Tara R. Burd is a member of the Real Property Law Section’s Executive Committee and the Owner and Principal Attorney of T. Burd Law Group, APC, in San Diego. Since her practice opened in 2011, Tara has represented over 200 clients in over 300 legal matters and achieved a $7.4 million award in a breach of contract case. Recently, we interviewed Tara in her San Diego office.
Congratulations on your selection as an Executive Committee member for the Real Property Law Section. What made you interested in law in the first place?
In undergrad, I chose my major based upon what classes sounded interesting (and what time classes were held.) I ended up majoring in Criminal Justice Administration and really loved the law-related courses I took. In particular, my criminal law professor was an Assistant District Attorney at the time and required us to learn by reading case law. It was incredibly challenging, as any first-year lawyer knows, but I found myself motivated to struggle through it and learn. If I wasn’t an attorney, I’m really not sure what else I would do.
Tell us what your firm does.
My firm’s focus is on probate, trust and business litigation. As part of that I also handle probate administration and estate planning.
What are your favorite areas of law?
A lot of my cases are cross-overs that touch upon many different areas of law: probate, business, elder-abuse, fraudulent conveyance, landlord-tenant. I don’t think any one area of law is my favorite. What makes a case appealing is the story that comes from it.
What is the most challenging part of your work?
The biggest challenge is unpredictable judicial rulings. Probate has a relatively low amount of case law compared to other areas of practice in California. The problem with this is that whenever there is a complex or nuanced legal issue, there is rarely a case on point and much of the time there isn’t even a case that comes close to the issues I’m facing. It makes it very difficult to know how a judge will rule. In a perfect world, this would be an exciting opportunity to make new law. Unfortunately, there is not always enough money at issue to justify an appeal and, it’s particularly emotionally taxing on the clients who have already suffered the loss of a loved one. As someone who loves to figure out and apply the law, it’s very challenging to work out a legal problem only for the outcome to be left to the very broad discretion of a single judge.
Tell us about your favorite case or legal controversy of all time and what happened that made it so interesting?
I can’t pick a favorite. My first trial was a breach of contract dispute over an $85,000.00 Hermes Birken bag. How is that not interesting.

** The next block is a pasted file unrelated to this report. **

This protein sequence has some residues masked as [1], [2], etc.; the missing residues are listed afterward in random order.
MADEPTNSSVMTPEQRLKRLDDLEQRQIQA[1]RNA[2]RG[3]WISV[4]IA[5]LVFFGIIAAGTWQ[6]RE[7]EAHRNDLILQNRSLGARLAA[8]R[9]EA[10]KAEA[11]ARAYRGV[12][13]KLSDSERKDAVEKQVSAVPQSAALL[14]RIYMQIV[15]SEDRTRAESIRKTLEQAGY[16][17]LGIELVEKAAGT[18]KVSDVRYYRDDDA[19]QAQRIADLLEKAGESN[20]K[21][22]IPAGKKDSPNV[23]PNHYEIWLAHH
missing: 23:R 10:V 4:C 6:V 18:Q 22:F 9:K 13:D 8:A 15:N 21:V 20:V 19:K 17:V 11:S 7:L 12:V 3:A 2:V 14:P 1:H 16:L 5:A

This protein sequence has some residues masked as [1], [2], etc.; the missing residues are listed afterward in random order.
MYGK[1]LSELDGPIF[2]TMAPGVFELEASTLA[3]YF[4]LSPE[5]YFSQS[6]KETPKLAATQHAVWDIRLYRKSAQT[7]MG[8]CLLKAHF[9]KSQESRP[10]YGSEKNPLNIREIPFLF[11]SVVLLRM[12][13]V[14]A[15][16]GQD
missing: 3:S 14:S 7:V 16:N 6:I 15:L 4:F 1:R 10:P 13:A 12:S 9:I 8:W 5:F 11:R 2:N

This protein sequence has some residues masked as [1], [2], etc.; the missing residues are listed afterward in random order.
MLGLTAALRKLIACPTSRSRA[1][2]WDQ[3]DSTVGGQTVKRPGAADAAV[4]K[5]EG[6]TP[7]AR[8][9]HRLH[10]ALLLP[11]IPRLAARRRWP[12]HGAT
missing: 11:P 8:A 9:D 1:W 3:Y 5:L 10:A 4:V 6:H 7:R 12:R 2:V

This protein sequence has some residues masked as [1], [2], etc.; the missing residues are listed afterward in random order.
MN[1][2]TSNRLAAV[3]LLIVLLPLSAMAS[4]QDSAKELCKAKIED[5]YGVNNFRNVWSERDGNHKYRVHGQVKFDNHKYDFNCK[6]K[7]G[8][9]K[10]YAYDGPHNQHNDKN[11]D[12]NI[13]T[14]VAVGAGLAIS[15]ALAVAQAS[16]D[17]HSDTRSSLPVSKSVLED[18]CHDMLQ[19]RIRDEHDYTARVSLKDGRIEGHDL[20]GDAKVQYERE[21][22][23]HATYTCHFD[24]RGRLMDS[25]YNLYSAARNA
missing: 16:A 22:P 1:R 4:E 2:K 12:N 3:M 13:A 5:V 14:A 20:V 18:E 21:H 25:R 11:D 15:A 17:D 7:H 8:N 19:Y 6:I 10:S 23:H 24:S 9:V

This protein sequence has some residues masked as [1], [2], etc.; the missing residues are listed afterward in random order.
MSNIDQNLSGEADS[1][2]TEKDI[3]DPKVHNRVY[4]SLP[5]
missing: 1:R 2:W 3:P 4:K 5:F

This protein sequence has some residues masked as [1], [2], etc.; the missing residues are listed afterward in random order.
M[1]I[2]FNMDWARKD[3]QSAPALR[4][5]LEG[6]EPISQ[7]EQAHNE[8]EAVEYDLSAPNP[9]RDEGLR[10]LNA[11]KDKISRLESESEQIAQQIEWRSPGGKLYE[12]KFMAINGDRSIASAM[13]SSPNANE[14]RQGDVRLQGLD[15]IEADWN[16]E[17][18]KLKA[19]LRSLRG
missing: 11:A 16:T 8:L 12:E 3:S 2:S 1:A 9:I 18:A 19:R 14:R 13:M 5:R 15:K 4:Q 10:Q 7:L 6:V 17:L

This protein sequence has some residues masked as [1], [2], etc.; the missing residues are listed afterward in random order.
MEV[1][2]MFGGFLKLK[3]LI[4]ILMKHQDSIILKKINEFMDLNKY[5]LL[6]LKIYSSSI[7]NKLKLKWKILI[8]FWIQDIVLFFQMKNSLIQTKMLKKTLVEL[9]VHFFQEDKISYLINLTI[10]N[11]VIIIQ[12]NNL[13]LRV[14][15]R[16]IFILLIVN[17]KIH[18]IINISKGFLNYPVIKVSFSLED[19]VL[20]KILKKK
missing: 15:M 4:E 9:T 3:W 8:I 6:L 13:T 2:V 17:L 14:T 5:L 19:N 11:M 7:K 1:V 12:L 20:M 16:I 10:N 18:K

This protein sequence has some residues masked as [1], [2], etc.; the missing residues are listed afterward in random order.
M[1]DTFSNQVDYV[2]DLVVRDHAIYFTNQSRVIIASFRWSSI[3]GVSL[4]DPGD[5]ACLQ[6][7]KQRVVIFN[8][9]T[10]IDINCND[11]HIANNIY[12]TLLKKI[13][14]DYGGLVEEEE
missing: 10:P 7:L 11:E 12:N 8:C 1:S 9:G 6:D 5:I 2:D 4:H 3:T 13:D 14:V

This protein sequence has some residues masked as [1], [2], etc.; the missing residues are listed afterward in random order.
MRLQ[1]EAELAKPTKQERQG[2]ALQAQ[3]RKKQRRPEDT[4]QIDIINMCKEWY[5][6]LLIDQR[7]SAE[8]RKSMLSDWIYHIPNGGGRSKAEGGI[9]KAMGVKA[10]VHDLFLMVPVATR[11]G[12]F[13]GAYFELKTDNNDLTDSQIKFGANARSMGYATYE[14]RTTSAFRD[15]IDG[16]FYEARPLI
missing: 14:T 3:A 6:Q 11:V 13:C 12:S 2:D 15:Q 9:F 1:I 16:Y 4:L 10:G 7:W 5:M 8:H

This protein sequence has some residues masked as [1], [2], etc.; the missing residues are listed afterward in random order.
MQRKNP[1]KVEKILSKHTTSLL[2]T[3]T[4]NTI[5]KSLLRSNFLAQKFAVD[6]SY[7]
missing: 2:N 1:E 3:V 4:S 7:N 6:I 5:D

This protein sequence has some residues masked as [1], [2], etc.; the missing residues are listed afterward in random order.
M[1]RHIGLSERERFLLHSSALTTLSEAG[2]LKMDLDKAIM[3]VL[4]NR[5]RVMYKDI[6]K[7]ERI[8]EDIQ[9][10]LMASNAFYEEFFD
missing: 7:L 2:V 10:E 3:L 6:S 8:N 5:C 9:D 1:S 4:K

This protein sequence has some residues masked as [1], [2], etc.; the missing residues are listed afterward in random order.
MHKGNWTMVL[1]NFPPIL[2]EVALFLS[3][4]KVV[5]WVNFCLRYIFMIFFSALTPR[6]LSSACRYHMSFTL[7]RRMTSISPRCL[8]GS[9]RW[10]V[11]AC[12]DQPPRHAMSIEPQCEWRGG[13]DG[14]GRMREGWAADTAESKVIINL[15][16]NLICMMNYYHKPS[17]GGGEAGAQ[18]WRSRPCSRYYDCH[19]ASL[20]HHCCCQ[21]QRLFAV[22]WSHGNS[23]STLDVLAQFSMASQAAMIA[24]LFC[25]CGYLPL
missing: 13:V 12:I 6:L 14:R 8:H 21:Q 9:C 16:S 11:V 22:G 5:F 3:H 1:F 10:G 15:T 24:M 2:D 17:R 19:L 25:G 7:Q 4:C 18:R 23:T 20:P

What do you do to help balance your life with work?
I love to work out at the Dailey Method, which is a version of the barre method. Exercise and deep breaths are two keys to sanity. Having understanding friends, family and colleagues to spend time and talk with is also imperative. I also love natural wines and am so excited that it’s rosé season. I’m stocking up so that it can be rosé season all year long at my house!
Tell us about your experience on the Real Property Section’s Executive Committee?
As of October 2016, I joined the Executive Committee. I began an annual networking event in San Diego, which brings together real property professionals including primarily, Realtors and real property attorneys. Additionally, I support and occasionally moderate MCLE courses which are offered on a regular basis in our area. In October 2017, I chaired the first Southern California Real Estate Symposium, which was held in Irvine. Its purpose was also to unite residential real property professionals. It consisted of three panels and keynote speaker, Wayne Bell, Real Estate Commissioner and Chief Officer of the California Bureau of Real Estate.
So far, what have you enjoyed most about being on the Executive Committee?
I am committed to the Real Property Law Section for a three-year term, during one of the most dynamic times in the California State Bar’s history. In early 2017, the State Bar’s Sections began the process of separating from the State Bar, which will continue to operate exclusively as a regulatory body. And by January 2018, the State Bar’s Sections transitioned to independent non-profit entities under the umbrella of the California Lawyers Association. As a member of the Executive Committee, I had the opportunity to participate in the transition and shape the new entity that has potential to be one of the largest attorney associations in the nation. The politics involved are trying. But the possibility of knowing that I was part of building an association that educates and supports our entire state’s legal community is immensely motivating.
What networking and educational events have you had a hand in coordinating?
I moderated and presented at the Real Property retreat the last two years and have lent a hand as necessary to promote or assist with check-in for the MCLEs in San Diego since mid-2016. I will also be presenting on Real Property Rights After Death at the CLA Conference in Fall 2018. Additionally, I moderated a panel and chaired the committee for the Inaugural RES [Real Estate Symposium] in Irvine last year. Finally, in June of this year, I was responsible for coordinating the third summer Real Property professionals networking mixer. I planned a couple Christmas parties as well.